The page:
He released a poem titled The Tyger in which there was the quote “Tyger burning bright” which got used as the title of part III in Fahrenheit 451 (“William Blake”). Allusion/Type: Hugh Latimer/HistoricalQuote: “‘We shall this day light such a candle, by God’s grace, in England, as I trust shall never be put out,'” said Beatty. Stoneman glaced over at the Captain, as did Montag, startled. Beatty rubbed his chin. “A man named Latimer said that to a man named Nicholas Ridley, as they were being burnt alive at Oxford, for heresy, on October 16, 1555” (Bradbury 37).
Explanation: Hugh Latimer was born 1485 in Thurcaston, Leicestershire in England and he died in 1555. Latimer was an English Protestant. His teaching were inspired by his martyrdom. He was arrested and charged with treason, and was burned alongside Nicholas Ridley, but immortalized himself by exhorting this famous quote to Ridley (“Hugh Latimer”). Allusion/Type: Nicholas Ridley/Historical Quote: “‘We shall this day light such a candle, by God’s grace, in England, as I trust shall never be put out,'” said Beatty. Stoneman glaced over at the Captain, as did Montag, startled. Beatty rubbed his chin. “A man named Latimer said that to a man named Nicholas Ridley, as they were being burnt alive at Oxford, for heresy, on October 16, 1555” (Bradbury 37).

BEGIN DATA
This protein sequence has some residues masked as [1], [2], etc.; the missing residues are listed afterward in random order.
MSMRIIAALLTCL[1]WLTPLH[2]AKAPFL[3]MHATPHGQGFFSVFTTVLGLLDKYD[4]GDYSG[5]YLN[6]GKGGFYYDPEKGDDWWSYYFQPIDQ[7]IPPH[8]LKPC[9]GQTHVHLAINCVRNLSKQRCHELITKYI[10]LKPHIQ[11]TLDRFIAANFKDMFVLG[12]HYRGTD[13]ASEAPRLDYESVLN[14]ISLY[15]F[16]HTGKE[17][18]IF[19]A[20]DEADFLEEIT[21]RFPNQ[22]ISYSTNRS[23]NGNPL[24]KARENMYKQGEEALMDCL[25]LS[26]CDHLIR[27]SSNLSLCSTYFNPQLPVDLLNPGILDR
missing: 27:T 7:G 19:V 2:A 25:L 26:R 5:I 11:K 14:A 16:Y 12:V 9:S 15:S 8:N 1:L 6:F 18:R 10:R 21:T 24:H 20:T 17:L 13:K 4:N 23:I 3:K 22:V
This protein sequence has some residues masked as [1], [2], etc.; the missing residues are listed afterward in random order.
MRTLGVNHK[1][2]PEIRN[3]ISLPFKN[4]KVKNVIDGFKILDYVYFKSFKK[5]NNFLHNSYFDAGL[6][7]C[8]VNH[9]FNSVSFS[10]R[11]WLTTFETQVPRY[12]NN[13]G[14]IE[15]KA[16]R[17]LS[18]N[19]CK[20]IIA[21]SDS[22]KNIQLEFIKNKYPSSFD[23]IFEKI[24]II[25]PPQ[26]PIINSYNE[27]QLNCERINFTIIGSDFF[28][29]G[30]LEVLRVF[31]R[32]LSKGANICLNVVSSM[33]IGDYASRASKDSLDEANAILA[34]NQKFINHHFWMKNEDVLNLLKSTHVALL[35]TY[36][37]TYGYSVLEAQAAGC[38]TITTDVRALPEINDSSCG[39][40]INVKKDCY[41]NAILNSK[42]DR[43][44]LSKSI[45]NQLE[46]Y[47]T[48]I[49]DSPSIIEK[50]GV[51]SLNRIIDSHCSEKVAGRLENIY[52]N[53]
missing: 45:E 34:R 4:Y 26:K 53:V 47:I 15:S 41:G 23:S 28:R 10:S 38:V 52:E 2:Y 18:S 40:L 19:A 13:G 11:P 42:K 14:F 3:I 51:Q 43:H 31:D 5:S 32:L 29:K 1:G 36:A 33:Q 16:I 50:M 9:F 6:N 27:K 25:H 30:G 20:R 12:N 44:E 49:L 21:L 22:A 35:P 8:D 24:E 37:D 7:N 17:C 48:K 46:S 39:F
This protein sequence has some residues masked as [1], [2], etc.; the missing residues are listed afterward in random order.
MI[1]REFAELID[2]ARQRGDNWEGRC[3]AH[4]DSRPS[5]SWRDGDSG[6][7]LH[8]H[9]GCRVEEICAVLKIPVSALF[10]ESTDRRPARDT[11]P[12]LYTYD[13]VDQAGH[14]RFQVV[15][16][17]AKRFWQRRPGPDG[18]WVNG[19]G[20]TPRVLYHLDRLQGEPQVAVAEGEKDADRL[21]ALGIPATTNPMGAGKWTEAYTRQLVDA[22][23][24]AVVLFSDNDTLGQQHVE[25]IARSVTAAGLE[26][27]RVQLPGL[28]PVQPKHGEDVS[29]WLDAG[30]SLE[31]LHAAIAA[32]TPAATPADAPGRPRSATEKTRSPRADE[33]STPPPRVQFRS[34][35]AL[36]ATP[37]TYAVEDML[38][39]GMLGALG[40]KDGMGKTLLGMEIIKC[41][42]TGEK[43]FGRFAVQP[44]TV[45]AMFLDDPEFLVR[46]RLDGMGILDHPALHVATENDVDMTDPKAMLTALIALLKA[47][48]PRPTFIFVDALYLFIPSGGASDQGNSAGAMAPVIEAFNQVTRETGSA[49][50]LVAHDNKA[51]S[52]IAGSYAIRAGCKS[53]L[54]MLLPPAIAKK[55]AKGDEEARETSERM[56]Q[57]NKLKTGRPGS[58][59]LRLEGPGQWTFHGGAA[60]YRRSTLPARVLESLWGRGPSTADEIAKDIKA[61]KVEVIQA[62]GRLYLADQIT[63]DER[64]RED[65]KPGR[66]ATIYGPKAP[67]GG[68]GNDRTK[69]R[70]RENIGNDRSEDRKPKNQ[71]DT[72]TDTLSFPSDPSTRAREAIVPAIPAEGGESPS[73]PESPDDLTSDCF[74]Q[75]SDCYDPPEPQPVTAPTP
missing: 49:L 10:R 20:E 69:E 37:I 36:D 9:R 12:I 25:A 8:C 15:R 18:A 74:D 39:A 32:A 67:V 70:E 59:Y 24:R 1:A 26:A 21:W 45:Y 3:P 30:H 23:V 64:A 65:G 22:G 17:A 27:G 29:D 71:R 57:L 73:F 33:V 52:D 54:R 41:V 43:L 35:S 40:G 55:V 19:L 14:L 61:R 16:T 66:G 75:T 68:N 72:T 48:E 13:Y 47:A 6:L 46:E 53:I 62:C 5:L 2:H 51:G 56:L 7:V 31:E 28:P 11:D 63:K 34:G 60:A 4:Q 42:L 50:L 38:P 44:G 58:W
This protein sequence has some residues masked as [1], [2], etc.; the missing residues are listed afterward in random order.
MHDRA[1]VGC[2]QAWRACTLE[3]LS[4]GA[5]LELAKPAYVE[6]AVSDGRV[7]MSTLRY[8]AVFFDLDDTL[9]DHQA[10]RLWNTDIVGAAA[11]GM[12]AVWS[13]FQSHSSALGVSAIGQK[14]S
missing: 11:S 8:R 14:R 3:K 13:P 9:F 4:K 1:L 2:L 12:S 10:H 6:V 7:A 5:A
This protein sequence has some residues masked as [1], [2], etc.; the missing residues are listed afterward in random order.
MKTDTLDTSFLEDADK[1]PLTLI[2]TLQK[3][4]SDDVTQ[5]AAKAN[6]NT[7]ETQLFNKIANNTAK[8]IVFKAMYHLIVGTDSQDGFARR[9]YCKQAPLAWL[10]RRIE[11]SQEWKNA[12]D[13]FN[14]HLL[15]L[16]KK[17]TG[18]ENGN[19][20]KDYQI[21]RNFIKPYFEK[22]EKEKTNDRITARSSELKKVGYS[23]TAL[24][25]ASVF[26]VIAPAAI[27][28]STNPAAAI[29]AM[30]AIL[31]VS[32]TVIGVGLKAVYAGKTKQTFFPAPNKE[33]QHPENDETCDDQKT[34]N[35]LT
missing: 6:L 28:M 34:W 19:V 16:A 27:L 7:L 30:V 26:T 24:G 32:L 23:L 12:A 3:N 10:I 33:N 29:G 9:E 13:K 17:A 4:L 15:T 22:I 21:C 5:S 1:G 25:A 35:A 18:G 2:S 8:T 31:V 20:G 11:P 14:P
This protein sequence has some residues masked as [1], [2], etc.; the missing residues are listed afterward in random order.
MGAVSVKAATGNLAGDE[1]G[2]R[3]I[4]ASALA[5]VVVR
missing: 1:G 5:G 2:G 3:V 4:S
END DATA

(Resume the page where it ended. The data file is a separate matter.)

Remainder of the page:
Explanation: Nicholas Ridley lived from 1500 to 1555. Ridley was a Protestant martyr and one of the best academic minds. He was arrested in July 1553. Then burned at the state alongside Hugh Latimer in October 1555 (“Nicholas Ridley”).